F1 Fanatic Round-up
In the round-up: Kimi Raikkonen points out Lotus have not done as well on low-downforce tracks such as Monza, scene of next week’s race.
Your daily digest of F1 news, views, features and more.
“Low downforce has not always been the best for our car, but the factory has been working hard to get more speed and stability for us with some changes to the car.”
“Lotus says that proving it can deliver a strong car next year, rather than giving reassurances on money, is the key to it securing Kimi Raikkonen for the 2014 Formula 1 season.”
“The race in Canada was tough. I made a mistake there that I apologised for immediately and I’ve made sure that I used what happened there positively so I can keep improving.”
“Join us in sending a message to Shell that the Arctic is not its test track. Tell Shell that you can love F1 and polar bears, too.”
“Drenched through, teeth chattering, I kept a shaky lap chart, routinely checking on the BRM’s lead, and assuming that Ickx was saving his attack for the late stages; back then, there was no question of halting the race early – indeed there was not even the ‘two-hour’ rule, at which point races are now automatically ended. No, it was 80 laps, and it would take as long as it took.”
Huge hints that Kimi Raikkonen just signed for Ferrari
— Tancredi Palmeri (@tancredipalmeri) August 29, 2013
Great night last with the 46 crew.
- Find more official F1 accounts to follow in the F1 Twitter Directory
Comment of the day
There were loads of interesting responses to yesterday’s articleon DRS> Here are two very different views:
You know what almost killed my passion for F1? Multi-billion dollar parades.
DRS does one thing and it does it well: it eliminates (part of) the negative effects that a front-running car has on the downforce available to an approaching car. If it were nothing more than a gimmick, we’d see car B overtake car A in the first DRS zone, car A overtaking car B again in the second DRS zone, et cetera. Which is something that rarely happens.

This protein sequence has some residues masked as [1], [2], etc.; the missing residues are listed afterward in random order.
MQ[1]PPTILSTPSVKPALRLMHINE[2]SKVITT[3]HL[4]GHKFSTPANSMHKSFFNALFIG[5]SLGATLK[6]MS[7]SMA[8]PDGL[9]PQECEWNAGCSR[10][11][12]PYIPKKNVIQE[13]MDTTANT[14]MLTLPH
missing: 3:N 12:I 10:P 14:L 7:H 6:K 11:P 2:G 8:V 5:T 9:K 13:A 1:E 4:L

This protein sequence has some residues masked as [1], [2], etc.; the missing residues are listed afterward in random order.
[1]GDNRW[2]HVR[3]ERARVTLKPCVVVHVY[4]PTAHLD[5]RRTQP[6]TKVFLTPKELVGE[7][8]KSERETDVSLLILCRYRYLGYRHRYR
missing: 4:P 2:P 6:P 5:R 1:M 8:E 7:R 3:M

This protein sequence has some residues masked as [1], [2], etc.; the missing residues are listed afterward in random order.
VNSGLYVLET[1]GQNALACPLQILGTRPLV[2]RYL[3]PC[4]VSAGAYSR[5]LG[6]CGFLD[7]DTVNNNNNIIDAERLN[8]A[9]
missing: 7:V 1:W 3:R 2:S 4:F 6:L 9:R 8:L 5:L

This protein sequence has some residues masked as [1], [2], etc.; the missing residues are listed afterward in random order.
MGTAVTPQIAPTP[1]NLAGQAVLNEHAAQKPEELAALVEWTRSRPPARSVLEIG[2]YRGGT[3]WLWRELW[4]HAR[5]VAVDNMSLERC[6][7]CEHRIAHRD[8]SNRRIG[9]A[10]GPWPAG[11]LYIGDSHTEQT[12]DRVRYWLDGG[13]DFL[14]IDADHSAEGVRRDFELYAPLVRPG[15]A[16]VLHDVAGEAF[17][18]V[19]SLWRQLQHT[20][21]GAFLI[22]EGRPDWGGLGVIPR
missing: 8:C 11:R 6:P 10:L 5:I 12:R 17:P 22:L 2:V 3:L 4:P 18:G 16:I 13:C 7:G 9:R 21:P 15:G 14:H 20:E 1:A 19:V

So what DRS does, is save a faster car — this part is essential! — approaching a slower opponent from being held up. The opposite happened all the time in the not too distant past; anyone remember the Trulli trains or Ferrari’s 2010 Abu Dhabi debacle?
DRS is an artificial measure, of course, but it’s something that the FIA had to create because the teams couldn’t agree on a more thourough solution to the problem of turbulent air. The original proposal for 2014 was to exchange parts of the aerodynamic advantages gained from wings for underbody aero.
I am very happy with DRS — as well as with Pirelli’s high-degradation tyres as a matter of fact — but I do agree that DRS should (have) be(en) a stop-gap measure until the problem of turbulent air disturbing the airflow over the following car is fixed in a more thorough manner.
Not just DRS, the whole sport in general. Going to a live race is not an option, it’s a waste of far too much time, money and energy to be enjoyable. Watching on TV has become a juggle of HD BBC coverage with a coverage team that I’m not overly keen on, or a Sky Go stream which often crawls to a JPEG slideshow.
The racing isn’t all that great, the cars are irrelevant and ever-converging, the drivers are little more than mannequins with pull-string voiceboxes, the tracks are becoming increasingly vast and grey, in places with no real right to be holding such an event, and the politics becomes the main story most weekend.
But all of this is OK, because there are tens and dozens and scores of cheaper, better, more interesting motor racing series out there with a myriad of different and wonderful cars and drivers with personalities. And they’re all racing. Side by side, nose to tail. All the time. From lights to flag.
From the forum
Happy birthday to Liedra and Fritz Oosthuizen!
On this day in F1
Miguel Angel Guerra, who had one of the shortest ever F1 careers, turns 60 today.
Guerra failed to qualify in three races for Osella at the start of 1981. He made it onto the grid at Imola but tangled with Eliseo Salazar on the first lap and crashed, injuring his ankle. He subsequently returned to racing in his native Argentina.
Image © Lotus/LAT